Plants ordered now will ship Spring 2020.

Hawthorn, English (Crataegus oxyacantha/laevigata) potted tree

(10 customer reviews)

$15.00$40.00

Family: Rose (Rosaceae)

Hardy to zone 4 to 8

Deciduous thorny bush to small tree to 20 feet.  Native to Europe.  Traditional use (TWM):  Maladies of the heart.  Plants prefer full sun to part shade and water.  Well-suited to clay soils. Shelterbelt, landscape tree, hedgerow, living fence.  This is the prettiest of the Hawthorns, with pink or red flowers and showy autumn color.  The fruits are excellent.  Unless planting closely for a hedge, space trees 30 feet apart.

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5 out of 5 stars

10 reviews

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What others are saying

  1. Question

    Melissa Munoz

    How closely should I plant for a hedgerow? This would me decide how many to purchase.

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    • Richo Cech

      Richo Cech

      Hi Melissa,
      This depends on many factors–you could do 5 feet apart.
      Richo

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  2. Question

    Kevin Jaramillo

    Hello I hope all is well. Just wanted to know what size these three hawthorn trees would be and if they come with any guarantee?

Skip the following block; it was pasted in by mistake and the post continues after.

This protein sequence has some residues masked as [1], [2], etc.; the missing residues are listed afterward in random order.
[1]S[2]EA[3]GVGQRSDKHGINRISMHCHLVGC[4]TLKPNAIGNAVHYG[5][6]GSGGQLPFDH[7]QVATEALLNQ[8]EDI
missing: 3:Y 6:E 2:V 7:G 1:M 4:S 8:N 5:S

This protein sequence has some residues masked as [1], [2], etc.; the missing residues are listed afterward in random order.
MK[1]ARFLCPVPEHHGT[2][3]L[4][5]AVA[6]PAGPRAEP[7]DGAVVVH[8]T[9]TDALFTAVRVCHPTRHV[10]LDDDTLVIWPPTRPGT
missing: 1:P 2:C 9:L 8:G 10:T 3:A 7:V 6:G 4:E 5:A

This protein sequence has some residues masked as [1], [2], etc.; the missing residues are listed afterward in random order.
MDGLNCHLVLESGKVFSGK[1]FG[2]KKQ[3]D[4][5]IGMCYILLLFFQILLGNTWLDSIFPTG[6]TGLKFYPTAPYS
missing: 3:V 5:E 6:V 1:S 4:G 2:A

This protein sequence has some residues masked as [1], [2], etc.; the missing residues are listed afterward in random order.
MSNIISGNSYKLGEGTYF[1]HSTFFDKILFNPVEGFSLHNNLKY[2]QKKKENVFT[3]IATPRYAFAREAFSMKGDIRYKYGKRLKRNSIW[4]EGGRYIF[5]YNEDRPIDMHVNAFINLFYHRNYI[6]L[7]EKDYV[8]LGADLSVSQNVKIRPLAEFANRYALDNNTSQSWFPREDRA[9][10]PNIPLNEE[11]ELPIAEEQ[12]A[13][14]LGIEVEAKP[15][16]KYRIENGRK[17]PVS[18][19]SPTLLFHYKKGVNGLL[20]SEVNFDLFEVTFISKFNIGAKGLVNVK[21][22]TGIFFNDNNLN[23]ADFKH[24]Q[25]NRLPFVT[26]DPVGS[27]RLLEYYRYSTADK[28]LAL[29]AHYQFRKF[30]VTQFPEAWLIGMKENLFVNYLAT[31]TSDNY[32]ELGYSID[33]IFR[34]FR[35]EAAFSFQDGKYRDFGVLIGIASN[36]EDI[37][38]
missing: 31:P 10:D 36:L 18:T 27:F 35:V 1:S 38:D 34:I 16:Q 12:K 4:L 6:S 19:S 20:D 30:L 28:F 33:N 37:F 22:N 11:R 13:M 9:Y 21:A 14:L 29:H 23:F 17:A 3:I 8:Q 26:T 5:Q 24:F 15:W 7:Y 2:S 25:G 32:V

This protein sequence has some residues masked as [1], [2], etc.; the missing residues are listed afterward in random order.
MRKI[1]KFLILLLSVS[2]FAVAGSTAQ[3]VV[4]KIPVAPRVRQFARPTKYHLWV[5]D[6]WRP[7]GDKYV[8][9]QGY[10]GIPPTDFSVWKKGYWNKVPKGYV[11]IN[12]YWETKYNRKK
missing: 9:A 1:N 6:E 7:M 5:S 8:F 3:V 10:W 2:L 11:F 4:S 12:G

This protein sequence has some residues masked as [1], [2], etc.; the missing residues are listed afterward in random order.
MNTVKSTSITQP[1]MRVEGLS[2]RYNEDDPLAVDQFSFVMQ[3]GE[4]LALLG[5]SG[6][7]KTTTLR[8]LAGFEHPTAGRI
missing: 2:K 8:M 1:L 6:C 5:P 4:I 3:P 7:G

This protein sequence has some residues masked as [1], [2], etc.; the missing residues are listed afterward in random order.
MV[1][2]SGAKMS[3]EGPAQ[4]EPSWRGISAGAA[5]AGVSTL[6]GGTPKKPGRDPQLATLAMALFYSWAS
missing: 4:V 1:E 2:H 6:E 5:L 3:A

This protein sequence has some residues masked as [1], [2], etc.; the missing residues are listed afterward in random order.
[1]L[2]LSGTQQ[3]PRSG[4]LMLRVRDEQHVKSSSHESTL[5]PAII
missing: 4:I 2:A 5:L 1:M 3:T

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    • Richo Cech

      Richo Cech

      Hi Kevin,
      Thank you, all is well! The page you’re posting from has a picture of the english hawthorn population we’d be pulling from to send you your tree. They are 3 year olds 18 inches tall. Guarantees are for people who think the plants might not grow– concentrate more on being a horticulturalist and providing the most robust plants possible. Feel free to get into our nice organic stock. It will work well for you! Richo

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  3. Question

    Shanny Davis

    I live in Pinedale Wyoming zone 4a, will the hawthorn grow here?

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    • Richo Cech

      Richo Cech

      Hi Shanny, Yes, you’re within the zone. richo

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  4. Sue Donovan

    Strictly Medicinal Product Quality is OUT OF THIS WORLD

    Sue Donovan (verified owner)

    I ordered two Hawthorn Trees and was so impressed by how my two trees were packaged and shipped to me, but completely blown away by the quality of the Hawthorn Trees and every product I have ever bought from Strictly Medicinals. Thank you Richo!

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  5. Question

    allisonkosborne

    Will this be okay being sent to Zone 7A right now? We are experiencing 75-90F days and I’m worried about it being too warm for the plants. Thank you!

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    • Richo Cech

      Richo Cech

      Potted hawthorn are pretty stable–they can be planted anytime spring through fall.

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    • Jan Henry

      I am in zone 4. Will this winter?

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    • Richo Cech

      Richo Cech

      Yes, this is listed to Zone 4 to 8 and if you summer plant the tree will have tome to root in and bud before winter sets in.

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  6. Question

    Sarah Anderson